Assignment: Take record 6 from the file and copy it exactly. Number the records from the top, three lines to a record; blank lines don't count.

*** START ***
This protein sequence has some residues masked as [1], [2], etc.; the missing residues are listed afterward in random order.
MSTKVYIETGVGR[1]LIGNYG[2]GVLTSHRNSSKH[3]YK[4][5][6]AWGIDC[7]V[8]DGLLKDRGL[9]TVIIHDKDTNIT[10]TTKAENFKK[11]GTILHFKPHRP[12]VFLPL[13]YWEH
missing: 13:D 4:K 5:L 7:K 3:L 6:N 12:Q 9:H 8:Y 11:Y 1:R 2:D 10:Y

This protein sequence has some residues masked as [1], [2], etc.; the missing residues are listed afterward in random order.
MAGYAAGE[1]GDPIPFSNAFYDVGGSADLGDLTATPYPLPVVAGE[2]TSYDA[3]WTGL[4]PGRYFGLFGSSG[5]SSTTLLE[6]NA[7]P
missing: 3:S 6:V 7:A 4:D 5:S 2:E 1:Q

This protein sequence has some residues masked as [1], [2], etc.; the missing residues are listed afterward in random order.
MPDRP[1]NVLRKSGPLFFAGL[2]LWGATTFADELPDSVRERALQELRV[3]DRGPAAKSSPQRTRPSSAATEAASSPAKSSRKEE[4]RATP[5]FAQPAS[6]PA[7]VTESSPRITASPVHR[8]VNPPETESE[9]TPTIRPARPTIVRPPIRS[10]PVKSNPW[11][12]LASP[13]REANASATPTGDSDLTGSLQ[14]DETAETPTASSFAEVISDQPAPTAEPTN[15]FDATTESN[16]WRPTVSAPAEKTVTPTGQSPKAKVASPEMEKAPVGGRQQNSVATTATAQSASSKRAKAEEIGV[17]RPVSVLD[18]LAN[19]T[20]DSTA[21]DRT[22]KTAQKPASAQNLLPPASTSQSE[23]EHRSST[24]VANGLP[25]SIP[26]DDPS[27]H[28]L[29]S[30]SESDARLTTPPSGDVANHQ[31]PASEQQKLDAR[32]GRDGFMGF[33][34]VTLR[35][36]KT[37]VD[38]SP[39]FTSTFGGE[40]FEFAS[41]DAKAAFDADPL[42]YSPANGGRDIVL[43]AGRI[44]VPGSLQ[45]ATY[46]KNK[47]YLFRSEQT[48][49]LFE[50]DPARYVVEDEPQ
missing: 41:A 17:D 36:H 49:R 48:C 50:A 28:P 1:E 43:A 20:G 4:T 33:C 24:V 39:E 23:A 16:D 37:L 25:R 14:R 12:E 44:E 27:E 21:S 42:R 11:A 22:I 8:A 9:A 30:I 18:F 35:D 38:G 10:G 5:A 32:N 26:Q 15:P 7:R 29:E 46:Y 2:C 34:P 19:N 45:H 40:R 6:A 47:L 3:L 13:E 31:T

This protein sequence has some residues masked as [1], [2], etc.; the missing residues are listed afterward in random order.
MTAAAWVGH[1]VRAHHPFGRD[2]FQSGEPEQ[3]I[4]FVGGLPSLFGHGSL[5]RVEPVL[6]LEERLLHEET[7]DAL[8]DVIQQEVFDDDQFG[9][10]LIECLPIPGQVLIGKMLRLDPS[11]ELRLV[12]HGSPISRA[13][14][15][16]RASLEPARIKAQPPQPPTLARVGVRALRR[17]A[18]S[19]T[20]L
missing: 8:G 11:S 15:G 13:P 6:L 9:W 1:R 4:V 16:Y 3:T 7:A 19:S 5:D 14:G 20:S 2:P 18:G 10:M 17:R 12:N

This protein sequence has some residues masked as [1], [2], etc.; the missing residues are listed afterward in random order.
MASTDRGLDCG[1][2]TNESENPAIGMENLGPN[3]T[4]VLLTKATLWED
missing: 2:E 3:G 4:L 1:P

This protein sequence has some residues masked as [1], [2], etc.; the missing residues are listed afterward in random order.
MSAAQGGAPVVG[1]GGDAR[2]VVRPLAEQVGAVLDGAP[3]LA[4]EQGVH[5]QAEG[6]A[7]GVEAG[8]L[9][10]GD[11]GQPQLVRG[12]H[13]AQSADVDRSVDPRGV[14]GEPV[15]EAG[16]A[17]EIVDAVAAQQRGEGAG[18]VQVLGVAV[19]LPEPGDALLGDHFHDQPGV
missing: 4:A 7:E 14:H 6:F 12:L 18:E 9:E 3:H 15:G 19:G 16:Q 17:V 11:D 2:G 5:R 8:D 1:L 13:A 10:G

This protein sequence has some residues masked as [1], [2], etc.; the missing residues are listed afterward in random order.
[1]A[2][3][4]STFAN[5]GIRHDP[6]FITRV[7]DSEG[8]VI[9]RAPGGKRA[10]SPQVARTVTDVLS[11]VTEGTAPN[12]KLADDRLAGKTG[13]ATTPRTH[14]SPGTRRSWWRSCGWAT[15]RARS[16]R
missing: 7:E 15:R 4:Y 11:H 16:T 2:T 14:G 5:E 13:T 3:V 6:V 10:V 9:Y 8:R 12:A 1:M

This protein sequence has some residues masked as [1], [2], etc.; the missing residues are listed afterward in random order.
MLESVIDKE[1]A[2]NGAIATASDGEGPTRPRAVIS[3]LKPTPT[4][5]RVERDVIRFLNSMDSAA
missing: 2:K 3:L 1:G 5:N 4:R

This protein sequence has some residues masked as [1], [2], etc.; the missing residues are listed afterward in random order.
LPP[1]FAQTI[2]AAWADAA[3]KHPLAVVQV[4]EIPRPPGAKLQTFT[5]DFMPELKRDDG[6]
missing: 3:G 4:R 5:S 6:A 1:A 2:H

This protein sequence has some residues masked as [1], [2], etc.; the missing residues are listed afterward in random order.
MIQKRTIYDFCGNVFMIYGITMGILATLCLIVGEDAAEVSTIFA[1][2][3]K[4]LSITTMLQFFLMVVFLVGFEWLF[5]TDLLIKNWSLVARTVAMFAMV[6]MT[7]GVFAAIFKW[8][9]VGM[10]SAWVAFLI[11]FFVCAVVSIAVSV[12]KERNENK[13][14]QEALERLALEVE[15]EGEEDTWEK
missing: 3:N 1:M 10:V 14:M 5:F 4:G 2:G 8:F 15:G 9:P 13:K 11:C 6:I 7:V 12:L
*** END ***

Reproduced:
This protein sequence has some residues masked as [1], [2], etc.; the missing residues are listed afterward in random order.
MSAAQGGAPVVG[1]GGDAR[2]VVRPLAEQVGAVLDGAP[3]LA[4]EQGVH[5]QAEG[6]A[7]GVEAG[8]L[9][10]GD[11]GQPQLVRG[12]H[13]AQSADVDRSVDPRGV[14]GEPV[15]EAG[16]A[17]EIVDAVAAQQRGEGAG[18]VQVLGVAV[19]LPEPGDALLGDHFHDQPGV
missing: 4:A 7:E 14:H 6:F 12:L 18:E 9:E 3:H 15:G 19:G 16:Q 17:V 11:D 2:G 5:R 8:D 1:L 13:A 10:G